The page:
An Americano usually tastes better with a double shot of Espresso; it is what most caffeine drinkers opt for. If it’s the way you choose to go, you’re going to need to measure out roughly between 14 and 18 grams of coffee beans.
- An Espresso machine – The market today is flooded with several types of coffee machines. There are automatic and semi-automatic ones. There are coffee machines strictly designed to get you the best Espresso out there. And then others can whip up an Espresso and nine other types of caffeinated beverages with the press of the button.
If you’d rather brew an Espresso by hand with a manual apparatus, that’s a fair option to work with. The fact that the end result is an Espresso, is all that really matters.
- A coffee tamper – While there are a few Espresso machine’s that tamp the coffee for you, in case the one in your home needs a little human aid, it’s important to have an external espresso tamper ready for the job.
- Water – Another ingredient that could go without mentioning. However, it is interesting to note that most coffee drinkers opt to use filtered water. Tap water can contain a few uninvited guests that can play a role in changing the taste of your coffee.
- Vessel – Whatever method you’re using to brew, you’re going to need something to collect Espresso in. It can be a glass dish, a carafe, or even a mug of some description.
Steps to brew an Espresso shot
- Start measuring out and grinding your coffee beans
If your particular grinder doesn’t have a specific Espresso setting, work it till the coffee beans feel finer than table salt in your hands.
- Next, check to see if the water reservoir has enough water for your brew. If not, be sure you fill it up with cold, filtered water.
- Place the ground coffee beans you’re going to be using in the portafilter.
- Once you’ve placed the coffee grinds in, make the tamper your friend. While tamping you’re going to have to Goldilocks the pressure you use to lock the grinds into place. The main reason you tamp is to make the water work hard to work its way through the coffee grinds. Pack them in too tight, or too loose and you can effectively change the taste of your drink. The best way to get it right would be to get it wrong a few times first. Figure out the force that works best for you and your taste-buds and go from there. Just be sure you’re applying even and consistent pressure everywhere.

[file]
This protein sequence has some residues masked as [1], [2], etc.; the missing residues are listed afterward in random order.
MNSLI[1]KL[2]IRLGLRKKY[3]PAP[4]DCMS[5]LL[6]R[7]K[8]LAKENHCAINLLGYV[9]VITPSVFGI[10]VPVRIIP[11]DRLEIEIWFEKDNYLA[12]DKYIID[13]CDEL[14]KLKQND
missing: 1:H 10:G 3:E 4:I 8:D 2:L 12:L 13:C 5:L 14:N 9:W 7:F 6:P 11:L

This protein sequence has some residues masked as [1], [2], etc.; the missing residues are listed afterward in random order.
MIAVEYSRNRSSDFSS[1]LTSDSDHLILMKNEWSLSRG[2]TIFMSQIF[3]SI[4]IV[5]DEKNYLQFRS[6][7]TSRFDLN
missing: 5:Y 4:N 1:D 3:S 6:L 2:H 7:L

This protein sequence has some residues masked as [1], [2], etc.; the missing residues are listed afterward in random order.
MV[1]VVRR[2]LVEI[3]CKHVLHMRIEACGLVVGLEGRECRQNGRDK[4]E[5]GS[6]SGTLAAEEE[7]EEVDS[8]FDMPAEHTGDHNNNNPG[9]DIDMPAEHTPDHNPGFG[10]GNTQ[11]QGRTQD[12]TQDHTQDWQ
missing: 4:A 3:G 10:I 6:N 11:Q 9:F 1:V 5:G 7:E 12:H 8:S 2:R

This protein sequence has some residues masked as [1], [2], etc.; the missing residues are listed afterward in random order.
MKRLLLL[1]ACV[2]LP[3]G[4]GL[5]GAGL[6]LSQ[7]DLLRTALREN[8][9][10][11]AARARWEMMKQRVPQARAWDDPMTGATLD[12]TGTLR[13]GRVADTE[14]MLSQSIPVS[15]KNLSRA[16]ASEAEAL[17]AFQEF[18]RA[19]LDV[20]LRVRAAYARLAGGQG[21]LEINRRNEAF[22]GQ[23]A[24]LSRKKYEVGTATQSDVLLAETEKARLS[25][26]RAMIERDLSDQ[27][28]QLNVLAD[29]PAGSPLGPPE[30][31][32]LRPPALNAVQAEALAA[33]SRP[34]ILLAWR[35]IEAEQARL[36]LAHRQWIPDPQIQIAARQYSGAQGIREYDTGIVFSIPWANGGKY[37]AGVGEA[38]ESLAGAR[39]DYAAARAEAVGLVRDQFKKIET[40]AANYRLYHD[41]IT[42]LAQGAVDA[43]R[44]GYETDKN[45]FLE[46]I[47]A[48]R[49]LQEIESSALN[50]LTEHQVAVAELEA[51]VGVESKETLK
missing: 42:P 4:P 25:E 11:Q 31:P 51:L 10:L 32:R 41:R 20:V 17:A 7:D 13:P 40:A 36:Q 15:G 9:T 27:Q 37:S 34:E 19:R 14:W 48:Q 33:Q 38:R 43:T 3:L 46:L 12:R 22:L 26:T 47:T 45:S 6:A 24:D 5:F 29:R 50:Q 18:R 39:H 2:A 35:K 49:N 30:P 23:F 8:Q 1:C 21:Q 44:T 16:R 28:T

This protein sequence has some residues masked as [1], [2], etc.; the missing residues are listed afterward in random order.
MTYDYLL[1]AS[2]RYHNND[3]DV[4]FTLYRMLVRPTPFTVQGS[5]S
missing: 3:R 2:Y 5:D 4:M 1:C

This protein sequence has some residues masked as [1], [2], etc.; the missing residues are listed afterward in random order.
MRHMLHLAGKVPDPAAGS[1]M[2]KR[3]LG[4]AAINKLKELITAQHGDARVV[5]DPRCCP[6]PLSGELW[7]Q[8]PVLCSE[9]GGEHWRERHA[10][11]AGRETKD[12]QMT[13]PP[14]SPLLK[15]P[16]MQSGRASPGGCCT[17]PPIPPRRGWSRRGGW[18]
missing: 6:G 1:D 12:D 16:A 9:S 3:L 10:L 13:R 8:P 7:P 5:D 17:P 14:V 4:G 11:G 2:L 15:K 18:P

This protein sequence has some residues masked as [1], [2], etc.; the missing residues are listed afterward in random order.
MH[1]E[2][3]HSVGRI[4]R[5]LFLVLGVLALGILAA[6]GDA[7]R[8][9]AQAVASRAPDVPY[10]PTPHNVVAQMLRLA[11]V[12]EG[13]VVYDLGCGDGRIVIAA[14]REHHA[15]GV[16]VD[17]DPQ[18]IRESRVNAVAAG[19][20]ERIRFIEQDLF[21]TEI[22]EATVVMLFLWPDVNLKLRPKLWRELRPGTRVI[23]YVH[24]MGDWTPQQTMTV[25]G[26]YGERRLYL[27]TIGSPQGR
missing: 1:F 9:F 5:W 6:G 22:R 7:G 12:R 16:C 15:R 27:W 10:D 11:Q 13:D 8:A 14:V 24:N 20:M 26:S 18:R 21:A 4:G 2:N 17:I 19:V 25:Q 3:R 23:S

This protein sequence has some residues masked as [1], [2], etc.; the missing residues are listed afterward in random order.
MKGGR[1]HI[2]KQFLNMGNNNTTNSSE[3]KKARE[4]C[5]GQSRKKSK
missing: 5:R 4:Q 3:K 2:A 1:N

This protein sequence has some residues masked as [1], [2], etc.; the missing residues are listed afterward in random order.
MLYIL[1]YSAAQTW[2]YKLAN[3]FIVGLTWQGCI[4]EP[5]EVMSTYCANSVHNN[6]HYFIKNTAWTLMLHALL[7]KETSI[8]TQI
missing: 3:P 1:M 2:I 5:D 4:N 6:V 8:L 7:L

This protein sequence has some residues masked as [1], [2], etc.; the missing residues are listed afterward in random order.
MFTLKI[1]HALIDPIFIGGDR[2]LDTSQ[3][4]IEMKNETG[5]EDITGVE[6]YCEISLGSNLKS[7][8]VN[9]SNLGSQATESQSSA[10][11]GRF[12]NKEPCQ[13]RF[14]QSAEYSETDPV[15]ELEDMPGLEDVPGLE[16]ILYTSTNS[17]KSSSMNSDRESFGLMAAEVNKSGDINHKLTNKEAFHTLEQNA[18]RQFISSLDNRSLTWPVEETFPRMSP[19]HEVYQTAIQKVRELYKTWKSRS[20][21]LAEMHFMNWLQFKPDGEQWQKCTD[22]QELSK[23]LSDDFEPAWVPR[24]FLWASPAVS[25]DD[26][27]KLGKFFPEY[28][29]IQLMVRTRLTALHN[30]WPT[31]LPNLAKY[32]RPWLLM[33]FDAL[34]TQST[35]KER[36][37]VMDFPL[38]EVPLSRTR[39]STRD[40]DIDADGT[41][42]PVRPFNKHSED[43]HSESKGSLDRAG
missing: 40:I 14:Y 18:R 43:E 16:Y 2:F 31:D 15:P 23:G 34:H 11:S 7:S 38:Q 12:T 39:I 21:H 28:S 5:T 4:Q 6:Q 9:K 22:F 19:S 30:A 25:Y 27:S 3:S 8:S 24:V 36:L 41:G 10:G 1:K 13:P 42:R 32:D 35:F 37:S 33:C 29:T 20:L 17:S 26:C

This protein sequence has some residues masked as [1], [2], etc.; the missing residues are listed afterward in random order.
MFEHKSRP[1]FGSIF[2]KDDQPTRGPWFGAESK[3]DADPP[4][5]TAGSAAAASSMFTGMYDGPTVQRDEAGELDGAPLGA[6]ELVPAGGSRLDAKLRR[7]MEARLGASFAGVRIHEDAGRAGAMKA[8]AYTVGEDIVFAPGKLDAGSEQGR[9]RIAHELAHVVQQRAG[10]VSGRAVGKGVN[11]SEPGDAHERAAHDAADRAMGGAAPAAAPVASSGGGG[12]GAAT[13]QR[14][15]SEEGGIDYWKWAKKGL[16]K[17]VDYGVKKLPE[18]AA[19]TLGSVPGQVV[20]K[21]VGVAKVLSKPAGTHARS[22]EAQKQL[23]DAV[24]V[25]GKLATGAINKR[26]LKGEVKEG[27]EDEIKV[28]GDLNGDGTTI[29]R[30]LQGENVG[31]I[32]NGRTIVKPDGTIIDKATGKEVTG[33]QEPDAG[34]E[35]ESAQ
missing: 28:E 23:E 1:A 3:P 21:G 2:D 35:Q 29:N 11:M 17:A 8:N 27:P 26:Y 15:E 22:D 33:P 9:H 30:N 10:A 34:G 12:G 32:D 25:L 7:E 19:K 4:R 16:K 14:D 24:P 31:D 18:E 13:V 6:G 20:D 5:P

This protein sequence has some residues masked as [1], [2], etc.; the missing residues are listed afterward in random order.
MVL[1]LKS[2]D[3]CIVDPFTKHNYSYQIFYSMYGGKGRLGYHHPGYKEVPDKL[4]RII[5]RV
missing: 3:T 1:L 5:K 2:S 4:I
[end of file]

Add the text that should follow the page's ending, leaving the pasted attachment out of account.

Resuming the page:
- After this, place the portafilter into its slot on the machine and let the machine do its work. Depending on the type of machine you own, this step could simply involve pushing a button or could require more human intervention.
- A visual testament to a perfectly brewed cup of Espresso is the unmistakable layer of Crema on the top. Nail this and you’re ready to compete in the caffeine Olympics whenever these come into being.
- Once you’ve got your espresso ready it’s time to treat yourself to the much-awaited Americano. However, before you begin, make sure you’ve properly cleaned out and whipped off all the necessary surfaces of your Espresso maker.
What you’re going to need for Americano
- A double shot of Espresso – You can always go higher or lower depending on the level of intensity you prefer. The Espresso should be freshly brewed.
- Coffee cup – Your special favorite mug that makes the coffee taste a little bit better than ordinary.
- Hot water – There has been a long-standing discussion and debate over what should the exact temperature at which this water needs to stand be. You’re not going to want it either too hot or too cool as there are fears of it impacting the taste of the coffee. The consensus locks the number between 160-170 degrees Fahrenheit.